Some of the greatest geniuses in the Western classical tradition, such as Mozart and Chopin, are rumored to have had perfect pitch, the rare ability identify a musical note precisely without any aid. Most people differentiate pitches by comparing one tone to another, and only about 1 in 10,000 in the US and Europe can identitfy notes based purely on the sonic information provided by a single tone. For a long time, perfect pitch was believed to be a gift of nature—child prodigies such as Mozart seemed to just be born with an innate musicality that allowed them to play entire concerti “by ear,” or after having auditioned the piece of music just once. However, recent studies showing native Chinese speakers to be nine times more likely to have perfect pitch have raised questions about how much nature is responsible for perfect pitch, suggesting that nurture may play a much more significant role than previously believed.
Psychologist Diana Deutsch of the University of California, San Diego began to challenge assumptions about nature's dominant role in perfect pitch abilty when she found that perfect pitch is not an isolated skill, but rather broadly linked to strong speech and comprehension skills. In her study, subjects were read a series of numbers and asked to repeat them in sequence. (Most of us have an “auditory digit span” of at least 10, as we can commit a 3-digit area code and a 7 digit phone number to either short- or long-term memory.) Subjects with perfect pitch were consistently able to recall longer strings of digits with greater accuracy, indicating that perfect pitch, long attention spans, and a strong memory all go together. In Deutsch’s words, the findings “therefore show that perfect pitch is associated with an unusually large memory span for speech sounds, which in turn could facilitate the development of associations between pitches and their spoken languages early in life."
Deutch was then led to hypothesize that because that Mandarin speakers grow up in a linguistic environment which can promote the development of perfect pitch, they will be more likely to have the ability than speakers of other languages. In another study using Mandarin and Vietnamese speakers, Deutch began to correlate perfect pitch with tonal lanuguages. Mandarin and Vietnamese speakers who had no prior musical training to read a list of words that covered as much of each language’s tonal range as possible. She recorded the results of two such readings and then analyzed them using a computer program sensitive enough to detect microtonal variations. The differences between the pitches these speakers pronounced from reading to reading proved fractional, prodiving ground for further research comparing the perfect pitch ability of Mandarin speakers and English speakers.
Deutsch first traveled to Beijing and tested the pitch identification skills of 88 students at the Central Conservatory of Music. She then asked a slightly larger cohort of English-speaking students enrolled at Rochester, NY’s Eastman School of Music to participate in the same experiment. Deutsch's study “consisted of 36 piano notes spanning a three-octave range, generated by a Kurzweil synthesizer. To minimize the use of relative pitch (a much more common ability where listeners rely on reference notes for help), all intervals between successive tones were larger than an octave. Perfect pitch was defined as a score of 85 percent correct.”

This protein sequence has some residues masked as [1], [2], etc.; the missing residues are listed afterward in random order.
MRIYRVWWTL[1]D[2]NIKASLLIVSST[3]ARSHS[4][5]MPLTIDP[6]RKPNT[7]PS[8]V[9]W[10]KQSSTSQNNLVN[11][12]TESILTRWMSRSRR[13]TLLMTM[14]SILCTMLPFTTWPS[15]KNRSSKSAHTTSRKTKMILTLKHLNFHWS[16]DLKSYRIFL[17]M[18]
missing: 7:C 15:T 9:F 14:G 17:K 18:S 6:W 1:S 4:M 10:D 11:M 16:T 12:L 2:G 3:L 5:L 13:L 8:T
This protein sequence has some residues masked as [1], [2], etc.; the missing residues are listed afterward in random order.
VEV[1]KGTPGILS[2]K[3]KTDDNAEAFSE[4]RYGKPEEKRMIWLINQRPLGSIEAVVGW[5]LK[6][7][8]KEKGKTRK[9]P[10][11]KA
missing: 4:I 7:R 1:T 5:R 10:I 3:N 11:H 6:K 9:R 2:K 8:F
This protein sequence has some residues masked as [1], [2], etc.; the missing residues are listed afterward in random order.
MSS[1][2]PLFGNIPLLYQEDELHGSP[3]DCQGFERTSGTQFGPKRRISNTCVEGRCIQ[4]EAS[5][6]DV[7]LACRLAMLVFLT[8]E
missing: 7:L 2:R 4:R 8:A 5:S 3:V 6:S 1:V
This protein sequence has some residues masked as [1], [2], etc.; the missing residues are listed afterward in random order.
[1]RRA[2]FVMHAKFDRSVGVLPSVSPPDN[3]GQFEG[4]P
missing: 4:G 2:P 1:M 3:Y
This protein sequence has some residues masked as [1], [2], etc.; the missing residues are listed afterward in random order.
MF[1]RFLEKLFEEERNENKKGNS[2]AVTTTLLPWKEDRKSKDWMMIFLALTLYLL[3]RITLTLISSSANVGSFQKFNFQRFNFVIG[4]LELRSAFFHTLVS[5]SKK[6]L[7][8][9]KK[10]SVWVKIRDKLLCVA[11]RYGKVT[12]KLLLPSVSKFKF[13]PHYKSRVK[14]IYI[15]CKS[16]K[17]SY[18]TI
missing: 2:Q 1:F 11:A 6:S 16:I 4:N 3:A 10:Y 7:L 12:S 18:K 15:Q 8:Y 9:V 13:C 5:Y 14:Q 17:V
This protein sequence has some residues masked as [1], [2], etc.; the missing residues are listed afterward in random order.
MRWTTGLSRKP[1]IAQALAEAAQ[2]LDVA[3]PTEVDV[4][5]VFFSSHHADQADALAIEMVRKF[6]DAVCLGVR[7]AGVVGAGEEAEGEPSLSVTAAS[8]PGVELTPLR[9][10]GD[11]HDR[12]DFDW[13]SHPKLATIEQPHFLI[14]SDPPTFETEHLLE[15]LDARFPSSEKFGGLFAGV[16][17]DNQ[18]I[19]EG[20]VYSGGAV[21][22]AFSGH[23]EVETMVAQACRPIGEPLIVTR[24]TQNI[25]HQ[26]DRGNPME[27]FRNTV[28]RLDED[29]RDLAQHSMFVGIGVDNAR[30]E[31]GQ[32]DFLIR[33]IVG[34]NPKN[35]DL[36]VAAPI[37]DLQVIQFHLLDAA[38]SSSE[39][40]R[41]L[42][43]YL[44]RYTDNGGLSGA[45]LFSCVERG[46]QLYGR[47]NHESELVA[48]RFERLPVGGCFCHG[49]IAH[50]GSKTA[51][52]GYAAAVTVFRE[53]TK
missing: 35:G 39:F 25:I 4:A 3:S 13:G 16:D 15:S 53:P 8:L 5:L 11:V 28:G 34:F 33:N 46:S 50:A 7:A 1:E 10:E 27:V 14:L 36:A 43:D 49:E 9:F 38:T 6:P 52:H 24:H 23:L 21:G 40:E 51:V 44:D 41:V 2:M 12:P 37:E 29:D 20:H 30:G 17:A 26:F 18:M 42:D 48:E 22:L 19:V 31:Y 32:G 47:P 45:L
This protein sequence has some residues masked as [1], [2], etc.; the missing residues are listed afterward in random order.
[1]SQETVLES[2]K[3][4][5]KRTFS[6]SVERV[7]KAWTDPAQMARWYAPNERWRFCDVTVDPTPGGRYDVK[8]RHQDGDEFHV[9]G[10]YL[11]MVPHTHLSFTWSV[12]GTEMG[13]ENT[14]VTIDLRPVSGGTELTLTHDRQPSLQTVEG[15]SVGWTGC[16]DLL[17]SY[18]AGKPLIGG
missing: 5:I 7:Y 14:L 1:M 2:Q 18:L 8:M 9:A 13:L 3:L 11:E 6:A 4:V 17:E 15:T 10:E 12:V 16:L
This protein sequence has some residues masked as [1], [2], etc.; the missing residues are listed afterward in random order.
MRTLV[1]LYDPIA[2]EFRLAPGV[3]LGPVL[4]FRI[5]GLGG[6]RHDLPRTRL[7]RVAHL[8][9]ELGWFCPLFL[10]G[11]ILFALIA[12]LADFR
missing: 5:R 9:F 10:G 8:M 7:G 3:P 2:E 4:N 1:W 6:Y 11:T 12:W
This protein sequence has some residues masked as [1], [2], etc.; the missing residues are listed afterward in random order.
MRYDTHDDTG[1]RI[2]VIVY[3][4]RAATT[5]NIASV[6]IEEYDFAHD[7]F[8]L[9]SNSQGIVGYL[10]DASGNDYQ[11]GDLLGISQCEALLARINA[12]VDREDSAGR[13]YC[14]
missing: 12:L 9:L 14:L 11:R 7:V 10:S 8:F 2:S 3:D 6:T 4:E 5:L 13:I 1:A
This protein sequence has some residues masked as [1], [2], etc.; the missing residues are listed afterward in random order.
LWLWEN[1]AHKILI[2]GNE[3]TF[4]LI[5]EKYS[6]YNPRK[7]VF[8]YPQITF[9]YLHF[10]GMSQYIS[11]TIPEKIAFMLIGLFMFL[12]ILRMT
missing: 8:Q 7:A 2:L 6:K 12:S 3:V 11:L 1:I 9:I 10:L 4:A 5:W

The Central Conservatory musicians routinely outperformed their Eastman counterparts in Dr. Deutsch’s experiments. Deutch's study found, “for students who had begun musical training between ages 4 and 5, approximately 60 percent of the Chinese speakers tested as having perfect pitch, while only about 14 percent of the U.S. nontone language speakers did. For those who had begun training between 6 and 7, approximately 55 percent of the Chinese and 6 percent of the U.S. met the criterion. And for those beginning between 8 and 9, the figures were 42 percent of the Chinese and zero of the U.S. group.”
The results of the study are even more striking in consideration of the fact that the “common language” of the Western tempered scale was employed. The Chinese subjects were at a disadvantage compared to their New York counterparts, given that their mother tongue, musically speaking, is not entirely translatable by means of the familiar “do re mi” rubric. 12 fundamental tones (collectively known as 十二律, or shí-èr-lǜ) supply the foundation of Chinese music. The vast majority of scales or modes employed in Western music rely on transpositions of 7 or 8 tones.
If Chinese speakers are more likely to possess perfect pitch, it is not necessarily because they are of Asian descent. Rather, it is more likely because they have been exposed to tonal nuances and have trained themselves to model and match tonal nuances they hear all around them since infancy. Deutch’s findings indicated that precision in linguistic pitch production is a transferable skill, and one that is picked up much qicker early on in life, just like language. The transferability of these skills between language and music is a useful reminder that the cognitive benefits of an early childhood bilingual education are real—increased powers of observation, an enhanced capacity for critical thinking, and overall better mental health.